You stand, wrapped in that strange communal spell during the thunderous ovation, as the memory of cinema floods back. Not the explosive, momentarily gratifying, empty-bellied franchise juggernaut that has run roughshod across the plains of American cinema in recent decades. No, the memory of a medium that lovingly takes a small life and makes the experience of that life epic. In Moonlight we watch as a vulnerable young boy nicknamed Little (Alex Hibbert) becomes an adolescent (Ashton Sanders) and then finally a man, now known as Black (Trevante Rhodes), against the wilds of a poor black community in Miami.
Chiron – his given name – is an outcast, abandoned by a drug-addled mother (Naomie Harris) and a father whose presence isn’t even to be expected. He is terrorised by a culture of cruel and aggressive hyper-masculinity embodied by nemesis Terrel (Patrick Decile). So far, so ubiquitous, you might think, and yet this is a story about love – or the dream of love that can be found even in the midst of a nightmare. First, there is local drug kingpin Juan (Mahershala Ali) and his wife Teresa (Janelle Monáe), whose warm, ordered home is a shelter from the horrors of Chiron’s own. Then there is Kevin, his only friend. Chiron grows to love him deeply but the thwarted desire he feels leads to a startling shift in identity.
At some point, you are surprised that this is the first time you have seen a cinematic portrayal of the lonely path many black gay men have walked. You realise with greater surprise that you have rarely seen young black men weep on screen as you do so often in this film. Perhaps the closest cinema has come to creating a vulnerable young black male hero is the Pepto-Bismol-swilling Strike in Spike Lee’s Clockers (1995).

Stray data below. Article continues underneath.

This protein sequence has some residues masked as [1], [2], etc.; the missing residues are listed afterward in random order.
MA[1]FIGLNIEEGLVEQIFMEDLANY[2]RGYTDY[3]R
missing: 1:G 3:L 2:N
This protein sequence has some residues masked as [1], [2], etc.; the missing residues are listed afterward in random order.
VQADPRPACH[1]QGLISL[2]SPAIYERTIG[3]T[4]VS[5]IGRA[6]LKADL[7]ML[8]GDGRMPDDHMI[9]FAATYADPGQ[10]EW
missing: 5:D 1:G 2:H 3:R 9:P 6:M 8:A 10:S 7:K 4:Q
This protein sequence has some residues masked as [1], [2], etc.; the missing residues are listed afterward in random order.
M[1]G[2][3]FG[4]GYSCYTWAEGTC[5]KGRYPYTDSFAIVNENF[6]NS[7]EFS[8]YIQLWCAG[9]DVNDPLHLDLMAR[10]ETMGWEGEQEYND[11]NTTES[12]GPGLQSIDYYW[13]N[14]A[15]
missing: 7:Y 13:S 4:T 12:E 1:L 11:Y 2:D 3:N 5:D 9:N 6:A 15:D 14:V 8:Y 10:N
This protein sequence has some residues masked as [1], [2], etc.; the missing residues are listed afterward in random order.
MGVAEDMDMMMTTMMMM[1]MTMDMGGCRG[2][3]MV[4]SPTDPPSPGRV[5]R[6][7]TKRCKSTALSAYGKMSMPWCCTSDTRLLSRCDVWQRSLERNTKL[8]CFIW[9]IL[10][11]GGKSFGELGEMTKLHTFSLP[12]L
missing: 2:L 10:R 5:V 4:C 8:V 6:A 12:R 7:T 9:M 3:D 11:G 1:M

On first viewing, Moonlight hypnotises. Set in Miami, to the visual and sonic echoes of the ocean, this coming-of-age odyssey plays out within a landscape of deeply protected emotions. On second viewing, you have to fight the seduction to study the craft. From the first prowling single take, reminiscent of the opening of Orson Welles’s Touch of Evil (1958), to the isolating wide-angle shots butting up against extreme close-ups, colour-saturated tableaux and an immersive soundscape, this is a film designed to speak to your subconscious.